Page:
And if people outside the UK program have a problem with players who decide to leave after a year, shame on you, Calipari said.
“We don’t know what each of these families are going through,” he said. “We’re not living their lives. It’s easy to say, ‘Well, he should go four years.’
“What if your son was Bill Gates? You’d make him stay in school four years? Or Jordan Spieth. You’d make him stay in school? ‘Son, you don’t need that professional golf crap. You need that degree.’ Really? He can go back and get a degree.
“So what you have to do is accept their decision, understand it’s been well thought out, and they know the downside because I gave it to them. And when they make that choice, you gotta live with it.”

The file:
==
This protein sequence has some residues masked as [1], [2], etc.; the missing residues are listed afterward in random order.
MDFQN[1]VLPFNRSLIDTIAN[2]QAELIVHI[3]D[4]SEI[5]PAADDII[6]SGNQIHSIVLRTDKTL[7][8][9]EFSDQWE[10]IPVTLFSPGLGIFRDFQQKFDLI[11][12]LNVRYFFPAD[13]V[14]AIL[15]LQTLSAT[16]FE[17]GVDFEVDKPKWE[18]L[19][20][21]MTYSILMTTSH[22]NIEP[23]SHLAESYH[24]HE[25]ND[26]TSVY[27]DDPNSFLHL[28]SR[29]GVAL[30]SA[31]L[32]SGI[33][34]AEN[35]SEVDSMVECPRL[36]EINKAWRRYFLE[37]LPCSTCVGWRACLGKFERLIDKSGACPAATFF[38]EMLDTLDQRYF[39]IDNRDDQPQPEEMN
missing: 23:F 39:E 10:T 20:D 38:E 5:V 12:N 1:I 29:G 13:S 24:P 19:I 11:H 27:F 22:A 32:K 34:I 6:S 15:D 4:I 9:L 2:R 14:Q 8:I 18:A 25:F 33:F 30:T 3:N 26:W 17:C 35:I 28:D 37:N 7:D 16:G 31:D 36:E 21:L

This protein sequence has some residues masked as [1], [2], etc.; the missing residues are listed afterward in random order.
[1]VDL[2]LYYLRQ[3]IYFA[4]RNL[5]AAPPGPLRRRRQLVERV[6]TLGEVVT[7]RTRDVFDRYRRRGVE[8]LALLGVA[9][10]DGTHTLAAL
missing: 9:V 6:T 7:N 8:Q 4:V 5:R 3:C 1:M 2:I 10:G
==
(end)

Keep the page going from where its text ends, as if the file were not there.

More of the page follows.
All this said, Calipari said he’d like to see a rule passed requiring student-athletes to stay in college for two years.
“I think the NCAA and NBA should get together and say, ‘How do we encourage kids to stay in school longer, which is good for you and good for us and good for kids?’” he said.
But Calipari does not support the baseball rule that allows kids to go pro out of high school, or requires a three-year commitment if they opt for college.
“Would you really want to be a part of the decision that took a whole generation of ninth and 10th graders that said, ‘Forget about education, you’re going directly to the NBA,’ when, in fact, of those 50,000, one or two may do it?” Calipari said.